The fact is that under current pandemic conditions, Hollins and other early election clerks are hampered when it comes to their duty to make VBM applications physically available because of the COVID-related logistical impediments, including the closure of county buildings and other facilities where these applications could be furnished. Good election administration would therefore call for alternative distribution channels, especially those that don’t involve person-to-person contact to avoid infection risk. Online distribution of the application form is obviously one suitable approach, but not every voter has easy access to the internet and a printer, so exclusive reliance on the web as an alternative to physical distribution of forms would be inequitable.


    Further, in terms of logistics and processing of individualized VBM requests, there are greater delays when the voter has to contact the early election clerk for an application (and figure out the location/address first), and there are higher per-voter transaction costs and complexities when the voter has to take the initiate because each voter-applicant then has to be matched to his/her voter registration record for verification purposes.

    By contrast, the mailers designed by Hollins are already voter-specific (bar-coded) and can be machine processed upon return, obviating manual data entry and associated human or scanning/OCR conversion error in voter-supplied information on the form. Because the source data for the mailout come from the current registration records, Hollins’ mailers will only go to registered voters, not to every household or postal customer in Harris County. In other words, the proposed mailing is not indiscriminate.

  9. Jen says:

    Kibitzer, I love your posts but what is left of my brain has a crick in it from trying to figure out what this all means. Maybe a summary for lay persons? Since Judge Sandhill mentioned that the State is trying to prevent the Clerk from doing what any ordinary person may do, perhaps the Clerk could just give the forms to the League of Women Voters to mail out.

  10. Kibitzer Curiae says:

    To Jen: Thanks for the feedback and the suggestion regarding a generally-comprehensible summary.

    As the Kibitzer sees it, the gist of the story here is that the Attorney General/Solicitor General will do what it takes–in the way of appellate litigation gambits–to get their way.

    They set a deadline for the 14th Court of Appeals to give them a temporary order in their favor by Monday, 5pm, which has passed. The 14th Court of Appeals issued an accelerated scheduling order instead. See here: So their next move it to seek emergency SCOTX intervention.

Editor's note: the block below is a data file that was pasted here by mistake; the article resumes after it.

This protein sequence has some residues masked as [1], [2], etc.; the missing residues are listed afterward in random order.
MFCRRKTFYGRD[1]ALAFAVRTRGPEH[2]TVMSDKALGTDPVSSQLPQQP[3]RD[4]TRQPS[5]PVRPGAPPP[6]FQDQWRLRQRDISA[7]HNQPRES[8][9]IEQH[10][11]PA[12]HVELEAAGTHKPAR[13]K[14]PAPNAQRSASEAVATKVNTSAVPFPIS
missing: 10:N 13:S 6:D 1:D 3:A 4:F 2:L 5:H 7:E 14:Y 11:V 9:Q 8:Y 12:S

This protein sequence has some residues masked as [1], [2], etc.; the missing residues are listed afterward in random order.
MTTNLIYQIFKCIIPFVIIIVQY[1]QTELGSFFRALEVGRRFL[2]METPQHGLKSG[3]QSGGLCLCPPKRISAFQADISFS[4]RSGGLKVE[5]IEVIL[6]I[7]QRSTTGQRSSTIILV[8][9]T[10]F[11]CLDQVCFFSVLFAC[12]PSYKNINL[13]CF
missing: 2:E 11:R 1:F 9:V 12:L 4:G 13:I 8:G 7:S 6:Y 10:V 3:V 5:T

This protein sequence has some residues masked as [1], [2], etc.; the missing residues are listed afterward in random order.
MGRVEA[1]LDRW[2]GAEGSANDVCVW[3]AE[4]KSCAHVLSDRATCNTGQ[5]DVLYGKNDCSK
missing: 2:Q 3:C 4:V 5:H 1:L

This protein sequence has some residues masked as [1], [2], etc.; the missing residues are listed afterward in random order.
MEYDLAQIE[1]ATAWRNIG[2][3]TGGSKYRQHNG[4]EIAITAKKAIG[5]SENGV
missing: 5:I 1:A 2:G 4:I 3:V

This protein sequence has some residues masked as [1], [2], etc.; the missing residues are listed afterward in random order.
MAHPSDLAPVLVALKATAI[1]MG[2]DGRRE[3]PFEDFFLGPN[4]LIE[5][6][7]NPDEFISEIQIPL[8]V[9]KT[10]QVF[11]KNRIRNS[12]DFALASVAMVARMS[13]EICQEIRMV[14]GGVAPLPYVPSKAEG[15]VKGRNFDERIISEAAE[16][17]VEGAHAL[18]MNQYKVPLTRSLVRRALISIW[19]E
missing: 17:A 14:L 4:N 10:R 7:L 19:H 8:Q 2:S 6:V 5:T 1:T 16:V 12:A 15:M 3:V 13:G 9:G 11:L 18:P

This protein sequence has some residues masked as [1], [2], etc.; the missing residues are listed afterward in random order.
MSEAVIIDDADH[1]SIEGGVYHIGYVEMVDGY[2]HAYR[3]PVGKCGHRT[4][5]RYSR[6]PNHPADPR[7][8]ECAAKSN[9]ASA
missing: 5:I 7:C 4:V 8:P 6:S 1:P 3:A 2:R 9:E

Having learned who sits on their panel in No. 14-20-00627-CV (3 Dems), they promptly filed an amicus letter in the Hotze mandamus (In re Hotze, No. 20-0671) to urge the Supreme Court of Texas to grant emergency relief in that case. They urge that the SCOTX extend the temporary order it previously issued based on the Rule 11 agreement between Hollins and the State in the Harris County action before Judge Sandill to preserve the Supreme Court’s jurisdiction, although that jurisdiction (orig. mandamus jurisdiction under the Election Code) is highly dubious in the first place.

    The AG/Solicitor General will likely also file their own petition in the Supreme Court promptly because they don’t trust the Houston COA to rule quickly enough to stop Hollins, or to rule in their favor. The State’s accelerated appeal in the Houston COA is set for submission on Sep. 16, 2020 at 5pm without oral argument.

  11. Jen says:

    Kibitzer, thank you, that is a big help! “Highly dubious” is the correct descriptor for everything the Republicans do and say these days.

  12. Kibitzer Curiae says:


    IN RE THE STATE OF TEXAS; from Harris County; 14th Court of Appeals District (14-20-00627-CV)

    stay order issued

    On petition of relator, the State of Texas, for writ of mandamus and writ of injunction to preserve its ability to seek relief on interlocutory appeal to the Court of Appeals for the Fourteenth District, and to seek review by any party from this Court, real party in interest Chris Hollins, County Clerk of Harris County, is ordered not to send or cause to be sent any unsolicited mail-in ballot applications pending disposition of the State’s appeal to the Court of Appeals and any proceedings in this Court, and until further order of this Court. This order does not affect the resolution of the interlocutory appeal in the Court of Appeals.

    [Note: The petition for writ of mandamus and for writ of injunction remains pending before this Court.]